Trying to bring a child into this world is an emotionally trying process at the best of times. It gets even more stressful when a woman finds it difficult to conceive. It takes one year of unsuccessful attempts to conceive, for a couple to be medically assessed for infertility.
About half of the couples, who cannot conceive within a year, usually succeed the following year if they keep on trying. This is because, it is not unusual for women to take up to two years to fall pregnant .
Barring any underlying medical causes for infertility, what can you and your male partner look out for, to improve the chances of conceiving?
Keep a Lid on Stress
Far from being a buzzword, stress has acute and chronic effects on your body, especially over time. Finely regulated reproductive hormones can be thrown out of whack when your body is stressed. While it is understandable that trying to conceive can be stressful it is important to keep in mind that this stress can have unintended adverse effects on the likelihood of conception. Meditation, deep breathing, guided imagery and yoga can all help reduce stress.
Establish a Fertile Window
Your chances for successful conception are boosted when you know when your body is ovulating, that is the cycle when a mature egg is released from your ovary. Since sperm can last for up to a few days in the uterus and fallopian tubes, plan for regular unprotected sexual intercourse during this time period.
Contrary to popular belief, not all women can expect to ovulate on day 14 of their menstruation cycle. The key is not to stress out over precise calculation and arrangement. One way to track your fertility pattern is to measure basal body temperature (the lowest temperature attained by the body during sleep) upon waking every morning using a special thermometer — which is not surprisingly called a basal body thermometer.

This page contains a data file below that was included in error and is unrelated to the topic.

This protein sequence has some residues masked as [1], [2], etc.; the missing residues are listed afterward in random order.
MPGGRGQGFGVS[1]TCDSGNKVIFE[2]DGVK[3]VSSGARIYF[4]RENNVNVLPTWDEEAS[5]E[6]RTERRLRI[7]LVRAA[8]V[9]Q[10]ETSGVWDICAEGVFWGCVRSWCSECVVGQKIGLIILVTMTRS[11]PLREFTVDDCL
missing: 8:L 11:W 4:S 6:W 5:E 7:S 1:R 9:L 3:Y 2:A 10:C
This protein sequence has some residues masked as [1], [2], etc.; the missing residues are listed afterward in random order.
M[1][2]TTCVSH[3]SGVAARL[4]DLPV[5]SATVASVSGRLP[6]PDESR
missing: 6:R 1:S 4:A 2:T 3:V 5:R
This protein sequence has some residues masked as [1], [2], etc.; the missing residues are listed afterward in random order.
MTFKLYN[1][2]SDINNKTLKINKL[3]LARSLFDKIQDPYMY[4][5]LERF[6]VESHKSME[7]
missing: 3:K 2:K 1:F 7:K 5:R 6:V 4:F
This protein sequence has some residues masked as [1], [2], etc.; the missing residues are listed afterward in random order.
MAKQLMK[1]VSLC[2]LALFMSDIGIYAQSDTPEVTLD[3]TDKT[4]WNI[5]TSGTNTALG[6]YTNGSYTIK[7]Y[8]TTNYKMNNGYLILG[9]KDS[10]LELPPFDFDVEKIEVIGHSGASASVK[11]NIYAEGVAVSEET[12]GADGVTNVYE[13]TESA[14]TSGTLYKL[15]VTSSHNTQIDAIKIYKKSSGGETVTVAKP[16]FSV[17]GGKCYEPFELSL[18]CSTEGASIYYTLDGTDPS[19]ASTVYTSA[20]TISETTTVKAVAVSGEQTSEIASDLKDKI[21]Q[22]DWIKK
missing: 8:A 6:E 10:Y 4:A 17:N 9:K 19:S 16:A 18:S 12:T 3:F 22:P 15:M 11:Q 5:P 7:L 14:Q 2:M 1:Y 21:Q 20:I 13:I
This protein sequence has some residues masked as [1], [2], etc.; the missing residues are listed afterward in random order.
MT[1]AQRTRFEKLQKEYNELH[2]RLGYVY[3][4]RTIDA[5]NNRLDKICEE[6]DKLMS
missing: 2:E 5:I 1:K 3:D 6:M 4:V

This thermometer can detect a small rise of 0.3˚C or 0.4˚F. This spike occurs after ovulation. Start on the first day of your menstrual period and plot the measurements on a chart. You are most fertile two to three days before ovulation and 12 to 24 hours afterwards. Alternatively, you can roughly subtract 14 days from the length of your menstrual cycle to estimate the day of ovulation.
Have Fun and Do it Often
While it seems too obvious, hectic work and lifestyle (with baby planning on top of everything else) can get in the way of enjoying the experience. Becoming parents really doesn’t boil down to being scientific or micromanaging every little aspect of your life, which is likely to stress you out instead. So, whether it’s once a day or two to three times a week, take the time to relax and have it your way. For men, it’s a myth that frequent ejaculation decreases male fertility, and there is evidence that sperm concentration and motility remains normal. A renewed supply of semen is likely to increase the chance of fertilising the egg.
Stub it Out
Both active and passive smoking contributes to infertility, being associated with increased abnormalities in the egg and sperm, reduced reproductive function in women and lowered sperm count and motility in men. Women who smoke accelerate the rate of egg loss and may have menopause a few years earlier than non-smokers. Furthermore, a smoke-free household is crucial as exposure to tobacco smoke is associated with Sudden Infant Death Syndrome (SIDS) in babies. Smoking cessation takes time and willpower (and often a few tries) so ensure you or your partner have sufficient resources and support before setting a quit date.
Wine or beer or ‘hard’ liquor, whichever form of alcohol you consume, may disrupt hormonal regulation of the reproductive cycle and make it harder to conceive. The safest option is to avoid alcohol altogether if you’re trying for a baby or if it’s not possible to abstain from alcohol, limit consumption to one to two standard drinks once or twice a week. For men, excessive alcohol consumption may affect libido and sperm quality in the short term. Pregnant women should not drink alcohol at all due to the risk of permanent harm to the developing fetus.
Screening for STI
Get tested for sexually transmitted infections first, ideally before having regular unprotected sex with your partner. Chlamydia and gonorrhoea are often asymptomatic, if untreated, may lead to pelvic inflammatory disease (PID) and other upper genital tract infections, which can cause infertility. Moreover, vaginal discharge caused by infections or sexually transmitted diseases can hinder sperm entry and survival.